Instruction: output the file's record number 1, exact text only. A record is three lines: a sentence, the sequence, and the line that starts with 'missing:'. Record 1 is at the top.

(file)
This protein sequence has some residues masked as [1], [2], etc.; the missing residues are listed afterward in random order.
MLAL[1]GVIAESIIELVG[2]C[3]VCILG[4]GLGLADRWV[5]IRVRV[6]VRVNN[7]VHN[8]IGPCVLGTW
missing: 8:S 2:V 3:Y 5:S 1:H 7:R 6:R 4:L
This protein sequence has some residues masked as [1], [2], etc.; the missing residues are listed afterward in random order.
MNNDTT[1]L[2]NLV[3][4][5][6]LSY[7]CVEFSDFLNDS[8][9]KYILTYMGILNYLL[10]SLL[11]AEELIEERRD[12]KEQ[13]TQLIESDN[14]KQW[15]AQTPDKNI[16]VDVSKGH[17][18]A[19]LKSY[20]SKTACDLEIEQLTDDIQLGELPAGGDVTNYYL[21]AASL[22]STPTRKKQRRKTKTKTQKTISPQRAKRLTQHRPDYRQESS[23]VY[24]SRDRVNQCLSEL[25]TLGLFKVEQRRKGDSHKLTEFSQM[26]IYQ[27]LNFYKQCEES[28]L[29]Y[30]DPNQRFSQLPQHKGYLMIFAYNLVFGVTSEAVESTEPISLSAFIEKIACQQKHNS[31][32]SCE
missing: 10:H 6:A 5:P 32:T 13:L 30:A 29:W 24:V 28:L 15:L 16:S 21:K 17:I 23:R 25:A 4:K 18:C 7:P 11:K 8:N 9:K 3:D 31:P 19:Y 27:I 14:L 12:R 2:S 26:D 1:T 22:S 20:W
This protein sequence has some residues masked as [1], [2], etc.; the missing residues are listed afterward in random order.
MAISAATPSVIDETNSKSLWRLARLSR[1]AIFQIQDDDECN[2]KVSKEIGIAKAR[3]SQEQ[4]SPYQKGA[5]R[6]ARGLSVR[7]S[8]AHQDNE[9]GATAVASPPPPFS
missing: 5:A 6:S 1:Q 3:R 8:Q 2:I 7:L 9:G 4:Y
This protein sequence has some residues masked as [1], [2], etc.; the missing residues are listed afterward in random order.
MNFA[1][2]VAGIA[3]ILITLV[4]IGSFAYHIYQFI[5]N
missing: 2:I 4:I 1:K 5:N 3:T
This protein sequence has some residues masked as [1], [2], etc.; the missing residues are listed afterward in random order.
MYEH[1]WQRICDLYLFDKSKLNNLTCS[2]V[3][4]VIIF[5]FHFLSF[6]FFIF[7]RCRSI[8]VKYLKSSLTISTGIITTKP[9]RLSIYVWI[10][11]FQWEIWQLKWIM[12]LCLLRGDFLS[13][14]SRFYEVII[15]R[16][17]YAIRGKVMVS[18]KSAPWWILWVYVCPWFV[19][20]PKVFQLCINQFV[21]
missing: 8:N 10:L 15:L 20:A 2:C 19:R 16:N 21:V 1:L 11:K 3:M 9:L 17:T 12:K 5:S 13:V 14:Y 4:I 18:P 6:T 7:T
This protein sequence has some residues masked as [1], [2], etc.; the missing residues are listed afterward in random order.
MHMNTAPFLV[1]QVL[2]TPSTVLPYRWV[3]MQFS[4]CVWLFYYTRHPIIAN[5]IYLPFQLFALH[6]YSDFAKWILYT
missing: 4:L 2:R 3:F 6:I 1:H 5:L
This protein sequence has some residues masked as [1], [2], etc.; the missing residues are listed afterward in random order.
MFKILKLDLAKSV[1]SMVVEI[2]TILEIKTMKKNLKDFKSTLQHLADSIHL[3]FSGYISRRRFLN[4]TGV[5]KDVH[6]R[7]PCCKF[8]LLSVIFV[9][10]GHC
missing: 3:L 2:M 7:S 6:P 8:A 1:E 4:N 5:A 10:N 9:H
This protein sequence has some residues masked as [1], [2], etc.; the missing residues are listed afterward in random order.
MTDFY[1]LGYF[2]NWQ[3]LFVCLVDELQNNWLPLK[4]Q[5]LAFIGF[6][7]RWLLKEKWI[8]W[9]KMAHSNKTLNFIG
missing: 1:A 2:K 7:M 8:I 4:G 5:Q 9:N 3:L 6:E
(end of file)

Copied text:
This protein sequence has some residues masked as [1], [2], etc.; the missing residues are listed afterward in random order.
MLAL[1]GVIAESIIELVG[2]C[3]VCILG[4]GLGLADRWV[5]IRVRV[6]VRVNN[7]VHN[8]IGPCVLGTW
missing: 8:S 2:V 3:Y 5:S 1:H 7:R 6:R 4:L